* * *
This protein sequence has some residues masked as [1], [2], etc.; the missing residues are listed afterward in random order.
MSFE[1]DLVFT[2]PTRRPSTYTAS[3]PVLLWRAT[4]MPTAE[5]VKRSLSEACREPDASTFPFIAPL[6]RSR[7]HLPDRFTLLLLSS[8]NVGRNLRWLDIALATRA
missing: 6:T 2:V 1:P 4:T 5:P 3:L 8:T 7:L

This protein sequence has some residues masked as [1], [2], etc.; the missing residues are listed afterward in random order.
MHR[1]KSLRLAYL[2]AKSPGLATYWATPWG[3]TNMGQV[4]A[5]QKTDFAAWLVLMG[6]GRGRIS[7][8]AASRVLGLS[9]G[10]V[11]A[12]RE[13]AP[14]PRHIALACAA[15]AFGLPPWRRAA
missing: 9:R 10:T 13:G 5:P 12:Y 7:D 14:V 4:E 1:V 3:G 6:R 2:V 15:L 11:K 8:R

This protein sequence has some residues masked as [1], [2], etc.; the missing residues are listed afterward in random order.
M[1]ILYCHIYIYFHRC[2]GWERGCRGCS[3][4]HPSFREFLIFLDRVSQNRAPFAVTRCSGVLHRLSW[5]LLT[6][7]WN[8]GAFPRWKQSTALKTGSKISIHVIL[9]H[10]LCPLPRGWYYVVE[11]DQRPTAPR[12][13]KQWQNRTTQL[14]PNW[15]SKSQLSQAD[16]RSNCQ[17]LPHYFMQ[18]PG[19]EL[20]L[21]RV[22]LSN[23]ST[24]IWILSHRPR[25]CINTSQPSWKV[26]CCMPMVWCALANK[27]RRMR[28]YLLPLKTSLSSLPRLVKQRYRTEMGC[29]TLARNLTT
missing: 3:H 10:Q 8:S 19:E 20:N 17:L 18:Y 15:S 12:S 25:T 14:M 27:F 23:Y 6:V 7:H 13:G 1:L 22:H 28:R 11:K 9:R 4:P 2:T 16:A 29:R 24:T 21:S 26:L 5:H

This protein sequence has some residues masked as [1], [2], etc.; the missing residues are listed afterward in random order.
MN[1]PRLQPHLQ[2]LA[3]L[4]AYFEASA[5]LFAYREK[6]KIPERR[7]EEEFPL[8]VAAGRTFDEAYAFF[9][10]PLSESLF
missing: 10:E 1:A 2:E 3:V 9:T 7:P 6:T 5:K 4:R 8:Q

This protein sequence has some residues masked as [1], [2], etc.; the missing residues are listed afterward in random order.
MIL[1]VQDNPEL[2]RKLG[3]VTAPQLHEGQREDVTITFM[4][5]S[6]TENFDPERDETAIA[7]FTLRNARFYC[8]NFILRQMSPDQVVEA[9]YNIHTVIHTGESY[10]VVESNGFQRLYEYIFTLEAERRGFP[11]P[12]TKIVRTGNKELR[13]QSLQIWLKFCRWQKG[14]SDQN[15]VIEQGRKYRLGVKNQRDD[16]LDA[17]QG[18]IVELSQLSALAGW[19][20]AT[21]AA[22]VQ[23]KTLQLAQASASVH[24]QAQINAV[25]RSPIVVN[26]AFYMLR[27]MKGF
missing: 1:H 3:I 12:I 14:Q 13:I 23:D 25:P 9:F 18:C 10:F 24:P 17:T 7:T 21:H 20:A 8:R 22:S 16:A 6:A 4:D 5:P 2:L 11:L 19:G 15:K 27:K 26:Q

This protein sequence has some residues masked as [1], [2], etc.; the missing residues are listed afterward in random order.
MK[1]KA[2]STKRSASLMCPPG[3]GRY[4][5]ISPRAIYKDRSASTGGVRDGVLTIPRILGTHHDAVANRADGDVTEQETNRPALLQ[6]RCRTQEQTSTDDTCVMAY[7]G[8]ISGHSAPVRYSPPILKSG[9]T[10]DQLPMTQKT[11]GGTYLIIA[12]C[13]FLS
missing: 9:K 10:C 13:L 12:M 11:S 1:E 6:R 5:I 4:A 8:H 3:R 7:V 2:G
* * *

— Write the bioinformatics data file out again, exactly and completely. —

This protein sequence has some residues masked as [1], [2], etc.; the missing residues are listed afterward in random order.
MSFE[1]DLVFT[2]PTRRPSTYTAS[3]PVLLWRAT[4]MPTAE[5]VKRSLSEACREPDASTFPFIAPL[6]RSR[7]HLPDRFTLLLLSS[8]NVGRNLRWLDIALATRA
missing: 6:T 2:V 1:P 4:T 5:P 3:L 8:T 7:L

This protein sequence has some residues masked as [1], [2], etc.; the missing residues are listed afterward in random order.
MHR[1]KSLRLAYL[2]AKSPGLATYWATPWG[3]TNMGQV[4]A[5]QKTDFAAWLVLMG[6]GRGRIS[7][8]AASRVLGLS[9]G[10]V[11]A[12]RE[13]AP[14]PRHIALACAA[15]AFGLPPWRRAA
missing: 9:R 10:T 13:G 5:P 12:Y 7:D 14:V 4:E 1:V 3:G 6:R 2:V 15:L 11:K 8:R

This protein sequence has some residues masked as [1], [2], etc.; the missing residues are listed afterward in random order.
M[1]ILYCHIYIYFHRC[2]GWERGCRGCS[3][4]HPSFREFLIFLDRVSQNRAPFAVTRCSGVLHRLSW[5]LLT[6][7]WN[8]GAFPRWKQSTALKTGSKISIHVIL[9]H[10]LCPLPRGWYYVVE[11]DQRPTAPR[12][13]KQWQNRTTQL[14]PNW[15]SKSQLSQAD[16]RSNCQ[17]LPHYFMQ[18]PG[19]EL[20]L[21]RV[22]LSN[23]ST[24]IWILSHRPR[25]CINTSQPSWKV[26]CCMPMVWCALANK[27]RRMR[28]YLLPLKTSLSSLPRLVKQRYRTEMGC[29]TLARNLTT
missing: 3:H 10:Q 8:S 19:E 20:N 17:L 18:Y 15:S 12:S 25:T 14:M 27:F 23:Y 6:V 7:H 13:G 1:L 22:H 28:R 11:K 9:R 4:P 2:T 16:A 29:R 24:T 21:S 26:L 5:H

This protein sequence has some residues masked as [1], [2], etc.; the missing residues are listed afterward in random order.
MN[1]PRLQPHLQ[2]LA[3]L[4]AYFEASA[5]LFAYREK[6]KIPERR[7]EEEFPL[8]VAAGRTFDEAYAFF[9][10]PLSESLF
missing: 10:E 1:A 2:E 3:V 9:T 7:P 6:T 5:K 4:R 8:Q

This protein sequence has some residues masked as [1], [2], etc.; the missing residues are listed afterward in random order.
MIL[1]VQDNPEL[2]RKLG[3]VTAPQLHEGQREDVTITFM[4][5]S[6]TENFDPERDETAIA[7]FTLRNARFYC[8]NFILRQMSPDQVVEA[9]YNIHTVIHTGESY[10]VVESNGFQRLYEYIFTLEAERRGFP[11]P[12]TKIVRTGNKELR[13]QSLQIWLKFCRWQKG[14]SDQN[15]VIEQGRKYRLGVKNQRDD[16]LDA[17]QG[18]IVELSQLSALAGW[19][20]AT[21]AA[22]VQ[23]KTLQLAQASASVH[24]QAQINAV[25]RSPIVVN[26]AFYMLR[27]MKGF
missing: 1:H 3:I 12:I 14:Q 13:I 23:D 25:P 9:F 18:C 10:F 24:P 17:T 7:T 21:H 20:A 8:R 22:S 16:A 6:A 4:D 5:P 2:L 11:L 19:G 15:K 27:K 26:Q

This protein sequence has some residues masked as [1], [2], etc.; the missing residues are listed afterward in random order.
MK[1]KA[2]STKRSASLMCPPG[3]GRY[4][5]ISPRAIYKDRSASTGGVRDGVLTIPRILGTHHDAVANRADGDVTEQETNRPALLQ[6]RCRTQEQTSTDDTCVMAY[7]G[8]ISGHSAPVRYSPPILKSG[9]T[10]DQLPMTQKT[11]GGTYLIIA[12]C[13]FLS
missing: 9:K 10:C 13:L 12:M 11:S 1:E 6:R 5:I 4:A 8:H 3:R 7:V 2:G